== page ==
While The Hunger Games makes no explicit reference to it, it makes clear that climate change is responsible for the demise of North America. As the Hunger Games contestants are about to be selected in District 12, the mayor “tells the history of Panem, the country that rose up out of the ashes of a place that was once called North America. He lists the disasters, the droughts, the storms, the fires, the encroaching seas that swallowed up so much of the land, the brutal war for what little sustenance remained. The result was Panem.”

In its 2012 budget, the Harper government gutted environmental regulations in order to protect tar sands development. According to NASA climate scientist James Hansen, if Canada continues to develop the tar sands, “it will be game over for the climate.”


Panem is an extremely unequal society. The people in the Capital live in unimaginable luxury, while those in the outlying districts, like Katniss and her family, are poor and starving. It is a classic case of what the Occupy Movement calls the 1% and the 99%.

Since the 1980s, inequality has been rapidly increasing in Canada, reversing the trend since the 1930s that saw increasing equality. Today:  

  • The richest 1% of Canadians earns 14% of total income, up from 8% in 1980.
  • The highest paid 100 Canadian CEOs earn 189 times more than the average wage, up from a ratio of 105 to 1 in 1998.
  • 900,000 households and 2.5 million people in Canada are too poor to afford adequate diets.
  • 1 in10 Canadian children lives in poverty.

Reducing Income Inequality: 5 Measures Governments Can Take 

1.   Increase tax rates on high incomes. In 1948, the top income tax rate for Canadians was 80%. Today it is just 43%.  

2.   Reverse corporate tax cuts.The federal corporate tax rate has been slashed from 28% in 2000 to its current 15%, a 46% tax rate cut.

3.   Raise the minimum wage to $12 an hour and then index it to inflation.

4.   Invest in affordable housing. Housing is the single biggest monthly expense for low to middle-income households.

5.   Introduce high quality universal early childhood education.


Panem, the name of Katniss’ country, refers to the phrase “Bread and Circuses.” Coined by a first century Roman writer, it describes how ruling classes pacify commoners by providing entertainment that serves as a distraction from their exploitation and subjugation.

In ancient Rome, it was gladiatorial contests that provided the deadly distraction. In Panem, it is the Hunger Games. What is it in our society? 

Collins has said that one of her main models for Panem’s Hunger Games was Reality TV programs such as Survivor. What her portrayal of the Panem games suggests is that, as well as diverting our attention away from the REAL issues, Reality TV also hardens viewers to violence, suffering, and cruelty.


The Hunger Games are a metaphor for war. We too send our young people off to kill other young people – in our case in other countries, such as Afghanistan. As Collins indicates, even the most brutal of the young fighters in her novels are creations of the adult world which programs them, almost from birth, to fight and kill.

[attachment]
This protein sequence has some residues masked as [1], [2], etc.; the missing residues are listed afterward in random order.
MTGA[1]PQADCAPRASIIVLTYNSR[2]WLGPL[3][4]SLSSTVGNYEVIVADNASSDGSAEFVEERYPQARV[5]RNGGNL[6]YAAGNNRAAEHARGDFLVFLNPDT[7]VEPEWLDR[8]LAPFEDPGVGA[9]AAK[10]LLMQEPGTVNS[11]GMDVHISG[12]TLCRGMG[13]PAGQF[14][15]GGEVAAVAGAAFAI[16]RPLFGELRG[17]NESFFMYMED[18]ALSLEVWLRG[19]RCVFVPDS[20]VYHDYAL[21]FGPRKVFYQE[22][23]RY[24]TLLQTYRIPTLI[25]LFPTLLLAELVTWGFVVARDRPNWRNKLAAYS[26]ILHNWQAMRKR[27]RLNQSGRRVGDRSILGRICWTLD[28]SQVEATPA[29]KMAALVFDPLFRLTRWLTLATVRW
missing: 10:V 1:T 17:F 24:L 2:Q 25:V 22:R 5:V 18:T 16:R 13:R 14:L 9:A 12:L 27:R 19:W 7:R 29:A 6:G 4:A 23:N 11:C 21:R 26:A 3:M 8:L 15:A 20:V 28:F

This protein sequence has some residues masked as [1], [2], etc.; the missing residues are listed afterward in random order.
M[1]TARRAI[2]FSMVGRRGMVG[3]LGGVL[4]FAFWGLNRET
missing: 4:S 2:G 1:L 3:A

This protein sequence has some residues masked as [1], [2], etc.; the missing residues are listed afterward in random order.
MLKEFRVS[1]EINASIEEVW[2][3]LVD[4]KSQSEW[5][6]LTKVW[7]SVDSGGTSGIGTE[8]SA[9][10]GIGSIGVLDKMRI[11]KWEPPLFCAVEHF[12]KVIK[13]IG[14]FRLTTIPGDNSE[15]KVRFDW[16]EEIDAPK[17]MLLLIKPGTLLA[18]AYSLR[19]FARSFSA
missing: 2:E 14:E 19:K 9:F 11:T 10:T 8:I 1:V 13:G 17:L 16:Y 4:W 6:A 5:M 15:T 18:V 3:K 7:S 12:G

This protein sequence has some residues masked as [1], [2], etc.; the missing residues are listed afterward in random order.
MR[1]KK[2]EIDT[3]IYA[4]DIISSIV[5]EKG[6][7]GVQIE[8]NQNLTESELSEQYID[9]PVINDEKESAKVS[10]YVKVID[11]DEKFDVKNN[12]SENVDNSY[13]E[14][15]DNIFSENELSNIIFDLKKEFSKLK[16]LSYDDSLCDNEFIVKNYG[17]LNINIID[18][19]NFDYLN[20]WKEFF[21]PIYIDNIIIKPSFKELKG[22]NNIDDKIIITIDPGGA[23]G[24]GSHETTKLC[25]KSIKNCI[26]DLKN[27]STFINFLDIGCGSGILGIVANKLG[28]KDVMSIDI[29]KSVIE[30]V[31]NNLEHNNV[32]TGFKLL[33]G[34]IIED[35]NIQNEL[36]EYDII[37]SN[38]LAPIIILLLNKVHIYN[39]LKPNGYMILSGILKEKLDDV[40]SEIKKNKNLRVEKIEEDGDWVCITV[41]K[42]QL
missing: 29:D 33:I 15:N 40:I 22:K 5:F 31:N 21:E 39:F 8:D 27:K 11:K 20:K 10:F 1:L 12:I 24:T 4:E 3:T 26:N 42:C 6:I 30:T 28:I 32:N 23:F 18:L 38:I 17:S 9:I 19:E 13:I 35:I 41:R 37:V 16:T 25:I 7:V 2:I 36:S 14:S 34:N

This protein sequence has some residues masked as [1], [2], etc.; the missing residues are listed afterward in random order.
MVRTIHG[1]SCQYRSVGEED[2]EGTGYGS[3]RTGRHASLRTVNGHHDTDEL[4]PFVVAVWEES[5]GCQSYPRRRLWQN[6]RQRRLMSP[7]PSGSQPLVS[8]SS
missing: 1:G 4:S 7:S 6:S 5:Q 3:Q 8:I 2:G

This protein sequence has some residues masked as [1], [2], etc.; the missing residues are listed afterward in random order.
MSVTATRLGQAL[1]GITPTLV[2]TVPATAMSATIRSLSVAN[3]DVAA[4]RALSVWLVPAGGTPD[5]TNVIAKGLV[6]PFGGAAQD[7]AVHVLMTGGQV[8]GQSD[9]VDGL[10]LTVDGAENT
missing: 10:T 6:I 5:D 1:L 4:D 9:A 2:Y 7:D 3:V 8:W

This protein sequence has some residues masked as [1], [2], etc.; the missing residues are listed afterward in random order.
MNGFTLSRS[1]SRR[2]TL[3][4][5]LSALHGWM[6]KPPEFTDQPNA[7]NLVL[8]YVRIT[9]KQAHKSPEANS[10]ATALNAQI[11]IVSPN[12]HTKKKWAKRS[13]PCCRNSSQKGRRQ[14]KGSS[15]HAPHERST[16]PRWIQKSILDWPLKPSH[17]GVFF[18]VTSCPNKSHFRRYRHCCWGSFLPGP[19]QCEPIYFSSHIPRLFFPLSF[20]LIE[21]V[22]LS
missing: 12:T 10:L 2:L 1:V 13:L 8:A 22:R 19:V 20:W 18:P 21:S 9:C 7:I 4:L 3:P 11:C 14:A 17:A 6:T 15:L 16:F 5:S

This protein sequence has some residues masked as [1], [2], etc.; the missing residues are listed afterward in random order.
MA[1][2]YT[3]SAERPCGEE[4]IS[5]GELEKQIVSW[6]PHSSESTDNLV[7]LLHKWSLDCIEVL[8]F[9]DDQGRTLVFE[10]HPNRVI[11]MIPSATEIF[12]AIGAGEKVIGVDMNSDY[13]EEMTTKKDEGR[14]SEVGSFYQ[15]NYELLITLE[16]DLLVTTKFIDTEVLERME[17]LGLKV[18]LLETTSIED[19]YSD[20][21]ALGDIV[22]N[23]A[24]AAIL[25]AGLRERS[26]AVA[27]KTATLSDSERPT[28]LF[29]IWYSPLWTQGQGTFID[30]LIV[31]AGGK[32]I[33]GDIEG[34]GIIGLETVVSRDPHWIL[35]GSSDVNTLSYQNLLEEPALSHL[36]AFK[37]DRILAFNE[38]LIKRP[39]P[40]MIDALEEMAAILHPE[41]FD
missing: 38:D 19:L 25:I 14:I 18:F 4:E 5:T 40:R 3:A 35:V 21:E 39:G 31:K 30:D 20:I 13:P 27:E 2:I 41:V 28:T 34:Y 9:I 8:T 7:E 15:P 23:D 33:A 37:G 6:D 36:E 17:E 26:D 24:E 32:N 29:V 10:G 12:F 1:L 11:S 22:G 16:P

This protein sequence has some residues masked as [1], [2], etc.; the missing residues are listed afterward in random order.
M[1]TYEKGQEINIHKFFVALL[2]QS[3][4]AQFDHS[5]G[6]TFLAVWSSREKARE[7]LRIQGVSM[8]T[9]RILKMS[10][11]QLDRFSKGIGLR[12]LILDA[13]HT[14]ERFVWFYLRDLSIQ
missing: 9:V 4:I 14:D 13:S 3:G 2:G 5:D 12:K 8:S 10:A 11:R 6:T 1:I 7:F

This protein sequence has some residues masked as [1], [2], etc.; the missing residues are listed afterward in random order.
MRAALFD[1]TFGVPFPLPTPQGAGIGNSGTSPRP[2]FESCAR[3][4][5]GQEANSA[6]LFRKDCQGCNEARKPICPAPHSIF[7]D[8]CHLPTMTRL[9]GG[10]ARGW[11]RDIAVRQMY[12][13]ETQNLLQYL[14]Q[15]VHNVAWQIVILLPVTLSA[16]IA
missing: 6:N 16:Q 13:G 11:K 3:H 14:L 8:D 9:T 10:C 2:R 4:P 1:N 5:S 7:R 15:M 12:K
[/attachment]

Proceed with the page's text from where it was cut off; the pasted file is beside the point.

The anti-war stance of The Hunger Games is also evident in the portrayal of the impact of violence on the young characters. Katniss suffers horrific physical wounds, but her mental and emotional scarring is even more disturbing: guilt, nightmares, flashbacks.

Spoiler alert: Another indication of the novels’ attitude to war is the resolution of the Gale-Katniss-Peeta love triangle in favour of Peeta, “the boy with the bread,” and not Gale, Katniss’ childhood hunting partner. A man so consumed with “rage and hatred,” Gale sees violence, no matter the cost, as the only way forward.  

The ultimate futility of armed resistance is, however, most clearly apparent when Coin, the president of District 13, the centre of the armed rebellion, begins to replicate the power plays of the Capital, dropping bombs on children and planning to reinstate the Hunger Games. Violence begets violence is Collins’ message. 

If armed resistance is not the way to respond to brutal, unjust power, what is? Collins’ answer seems to be a fostering of certain values – community, resourcefulness, self-sacrifice, love – combined with a strategy of revolutionary non-violence.


In The Hunger Games, dandelions are a symbol of hope, “the promise that life can go on, no matter how bad our losses.” Dandelions are also celebrated as a source of health-giving food. On the point of starvation, Katniss spies a dandelion and that evening she and her family feast on dandelion salad, along with the bread Peeta has provided.

In Regina, dandelions are considered noxious weeds to be eliminated with poisonous pesticides. The Canadian Cancer Society warns against the use of pesticides, citing research that links them to cancer and other serious health issues. Over 150 Canadian municipalities have banned pesticides. But not Regina. Here the pesticide lobby has more authority and influence than the Canadian Cancer Society.   

Posted in afghanistan, climate, environment, justice, peace activism | 1 Comment »